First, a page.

Each ledger technology needs a way for the network to determine which transactions may be trusted. Blockchains are deterministic, meaning that once a number of blocks have been added to the chain, consensus is immediate and you can say your transaction is definitely valid. The tangle is probalistic (or stochastic). Consensus is only reached eventually, i.e. once (almost) all network participants have repeatedly said your transaction is more valid than this other transaction.

Blockchain Proof of Work

Blockchains use miners (validators) in order to have transactions validated and included in the next block. These miners require incentive to compute your request in the form of a transaction fee.

That's because these validations are deliberately complex. The blockchain protocol figures that an attacker can't out-compute the entire competition and so when being offered two blocks, it will trust the one that took the most work. So blockchains use this Proof of Work (PoW) as a means to reach consensus over which block is to be trusted.

IOTA is different

The IOTA protocol differs from blockchain's in that it looks at the number of validations a transaction has received instead of combined computing power. An attacker wouldn't need to outcompute competing validators (miners) but rather outpace the transaction influx across the tangle. Source

  • A blockchain favors the most labor-intensive blocks. The block that took the most computing power wins.
  • The tangle favors the most peer-approved transactions. The transaction with the most (direct or indirect) references wins.

IOTA Proof of Work

Consensus is fully distributed in the tangle by requiring each network participant to confirm two past transactions in order to place their own transaction. Because you're contributing to the network through this computational effort, transactions are free. It's important to keep in mind though, that this computational effort (called hashing) only serves to fend off certain attack vectors (called Sybil protection). IOTA's PoW can be kept ultra light-weight because you're signing only your own bundle. As such, the amount of work involved in IOTA's PoW bears no resemblance to a blockchain's use of PoWs. This is a common misconception.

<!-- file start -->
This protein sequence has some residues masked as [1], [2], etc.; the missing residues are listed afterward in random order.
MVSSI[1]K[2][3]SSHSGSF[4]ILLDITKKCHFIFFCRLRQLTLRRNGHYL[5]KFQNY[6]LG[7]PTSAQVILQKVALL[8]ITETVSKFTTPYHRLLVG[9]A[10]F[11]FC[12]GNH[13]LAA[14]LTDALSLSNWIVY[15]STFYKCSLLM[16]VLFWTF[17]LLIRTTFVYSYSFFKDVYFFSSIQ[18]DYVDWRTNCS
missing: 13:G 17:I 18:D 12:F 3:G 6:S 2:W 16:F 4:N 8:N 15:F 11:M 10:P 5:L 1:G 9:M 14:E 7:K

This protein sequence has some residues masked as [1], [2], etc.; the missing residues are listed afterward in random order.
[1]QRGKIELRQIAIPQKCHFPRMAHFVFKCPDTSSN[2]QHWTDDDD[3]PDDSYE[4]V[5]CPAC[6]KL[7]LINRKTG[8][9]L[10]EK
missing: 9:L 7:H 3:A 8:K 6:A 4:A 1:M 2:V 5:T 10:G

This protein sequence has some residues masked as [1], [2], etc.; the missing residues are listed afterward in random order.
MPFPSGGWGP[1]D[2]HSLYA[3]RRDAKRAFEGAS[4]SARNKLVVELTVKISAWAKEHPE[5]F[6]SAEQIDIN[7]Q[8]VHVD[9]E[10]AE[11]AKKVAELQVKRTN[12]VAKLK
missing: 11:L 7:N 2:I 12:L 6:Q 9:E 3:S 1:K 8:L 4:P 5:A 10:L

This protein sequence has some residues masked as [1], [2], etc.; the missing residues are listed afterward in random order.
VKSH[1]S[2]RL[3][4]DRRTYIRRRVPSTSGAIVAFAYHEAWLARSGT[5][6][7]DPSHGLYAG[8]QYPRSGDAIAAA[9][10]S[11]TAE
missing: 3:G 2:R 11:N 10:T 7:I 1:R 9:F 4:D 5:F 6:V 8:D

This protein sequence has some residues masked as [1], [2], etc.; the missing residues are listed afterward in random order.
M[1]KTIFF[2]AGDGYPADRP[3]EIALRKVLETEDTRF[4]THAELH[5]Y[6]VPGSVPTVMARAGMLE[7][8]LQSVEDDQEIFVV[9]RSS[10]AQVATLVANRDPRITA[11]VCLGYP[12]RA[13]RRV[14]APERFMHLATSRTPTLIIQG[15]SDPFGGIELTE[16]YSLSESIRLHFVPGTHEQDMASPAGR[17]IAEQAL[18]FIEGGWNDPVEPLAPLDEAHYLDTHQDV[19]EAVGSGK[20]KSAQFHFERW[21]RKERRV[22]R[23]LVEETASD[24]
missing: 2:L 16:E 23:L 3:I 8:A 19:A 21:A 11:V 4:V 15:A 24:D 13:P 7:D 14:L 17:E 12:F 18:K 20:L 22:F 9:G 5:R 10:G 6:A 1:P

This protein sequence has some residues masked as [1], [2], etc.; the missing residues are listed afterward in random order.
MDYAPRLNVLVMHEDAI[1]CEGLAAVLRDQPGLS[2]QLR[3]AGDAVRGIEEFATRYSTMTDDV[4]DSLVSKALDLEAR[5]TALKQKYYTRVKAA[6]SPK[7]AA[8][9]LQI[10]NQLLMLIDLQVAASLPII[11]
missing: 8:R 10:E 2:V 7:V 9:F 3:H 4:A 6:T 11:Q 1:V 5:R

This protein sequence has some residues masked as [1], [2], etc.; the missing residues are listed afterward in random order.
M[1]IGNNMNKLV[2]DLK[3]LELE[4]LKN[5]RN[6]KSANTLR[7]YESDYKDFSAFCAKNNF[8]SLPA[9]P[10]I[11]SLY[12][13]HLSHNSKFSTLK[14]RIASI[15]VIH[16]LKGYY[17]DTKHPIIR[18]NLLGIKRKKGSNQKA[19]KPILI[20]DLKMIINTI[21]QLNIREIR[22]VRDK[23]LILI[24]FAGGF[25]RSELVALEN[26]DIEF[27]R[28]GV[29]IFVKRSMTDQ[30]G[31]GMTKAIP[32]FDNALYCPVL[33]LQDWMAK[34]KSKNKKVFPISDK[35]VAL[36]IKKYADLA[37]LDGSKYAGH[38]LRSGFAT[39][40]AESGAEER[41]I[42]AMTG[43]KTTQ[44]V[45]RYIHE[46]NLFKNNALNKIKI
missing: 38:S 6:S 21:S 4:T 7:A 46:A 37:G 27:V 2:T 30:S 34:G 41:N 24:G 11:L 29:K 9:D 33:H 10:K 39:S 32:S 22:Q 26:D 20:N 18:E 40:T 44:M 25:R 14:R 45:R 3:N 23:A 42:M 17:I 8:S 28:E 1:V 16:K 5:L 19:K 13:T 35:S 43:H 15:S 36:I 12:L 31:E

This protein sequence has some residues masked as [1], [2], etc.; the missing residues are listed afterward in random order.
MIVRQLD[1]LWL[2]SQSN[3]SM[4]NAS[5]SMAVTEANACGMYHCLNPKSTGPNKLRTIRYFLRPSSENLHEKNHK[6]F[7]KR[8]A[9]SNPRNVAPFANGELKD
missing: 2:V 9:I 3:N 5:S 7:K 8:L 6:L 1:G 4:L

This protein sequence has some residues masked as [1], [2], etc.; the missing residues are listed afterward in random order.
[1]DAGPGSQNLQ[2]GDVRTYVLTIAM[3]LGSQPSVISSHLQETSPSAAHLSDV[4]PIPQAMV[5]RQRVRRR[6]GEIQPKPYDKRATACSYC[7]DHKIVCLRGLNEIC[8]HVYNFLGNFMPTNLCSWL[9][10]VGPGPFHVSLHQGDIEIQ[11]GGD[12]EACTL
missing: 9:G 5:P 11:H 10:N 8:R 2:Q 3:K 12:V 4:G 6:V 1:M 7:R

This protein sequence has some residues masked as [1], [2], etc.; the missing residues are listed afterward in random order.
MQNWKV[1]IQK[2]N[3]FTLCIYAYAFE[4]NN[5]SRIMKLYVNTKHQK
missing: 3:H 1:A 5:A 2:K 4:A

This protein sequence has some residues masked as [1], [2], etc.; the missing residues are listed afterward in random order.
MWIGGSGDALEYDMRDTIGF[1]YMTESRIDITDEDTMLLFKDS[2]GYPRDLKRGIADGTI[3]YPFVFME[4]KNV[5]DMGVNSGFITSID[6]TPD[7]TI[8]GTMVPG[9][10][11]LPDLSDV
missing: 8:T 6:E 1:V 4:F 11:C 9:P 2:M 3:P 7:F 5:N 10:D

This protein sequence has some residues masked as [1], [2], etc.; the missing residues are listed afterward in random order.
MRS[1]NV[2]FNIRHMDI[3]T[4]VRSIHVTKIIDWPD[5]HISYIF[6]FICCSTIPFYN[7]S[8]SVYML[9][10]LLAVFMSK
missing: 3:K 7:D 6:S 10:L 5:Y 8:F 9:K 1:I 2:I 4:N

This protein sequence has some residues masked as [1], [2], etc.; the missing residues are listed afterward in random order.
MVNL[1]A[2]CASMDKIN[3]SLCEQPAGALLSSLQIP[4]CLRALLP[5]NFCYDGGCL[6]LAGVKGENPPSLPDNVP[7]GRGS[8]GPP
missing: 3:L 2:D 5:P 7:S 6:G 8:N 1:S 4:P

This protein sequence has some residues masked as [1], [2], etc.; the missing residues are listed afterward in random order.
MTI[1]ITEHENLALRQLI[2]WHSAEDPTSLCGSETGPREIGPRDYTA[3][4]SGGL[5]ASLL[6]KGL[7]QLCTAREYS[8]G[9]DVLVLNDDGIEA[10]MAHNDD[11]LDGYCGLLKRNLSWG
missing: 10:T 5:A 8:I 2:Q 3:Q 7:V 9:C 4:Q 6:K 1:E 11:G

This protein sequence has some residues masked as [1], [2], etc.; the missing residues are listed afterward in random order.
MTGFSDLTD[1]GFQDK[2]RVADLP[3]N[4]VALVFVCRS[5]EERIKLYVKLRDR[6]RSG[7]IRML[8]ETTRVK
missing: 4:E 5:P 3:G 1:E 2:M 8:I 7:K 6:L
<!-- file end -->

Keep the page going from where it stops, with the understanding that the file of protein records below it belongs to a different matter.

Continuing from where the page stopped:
IOTA uses Proof-of-Work as an anti-Sybil (security) measure. Every transaction has some PoW tied to it and each transaction references other transactions its issuer (acting node) treats as valid. Think of a transaction as a vote for all the other transactions it references directly or indirectly.

Among conflicting transactions, the one with the highest number of votes is accepted as canonical (authoritative). Because none of the nodes see all of the transactions, a merchant will wait until a supermajority of transactions votes in their favor. Every merchant chooses at which point they trust in eventual consensus. Is it when 90% of the tangle agrees — or rather 99.9%? The higher the threshold, the longer the merchant will wait (assuming an equal transactions influx). Source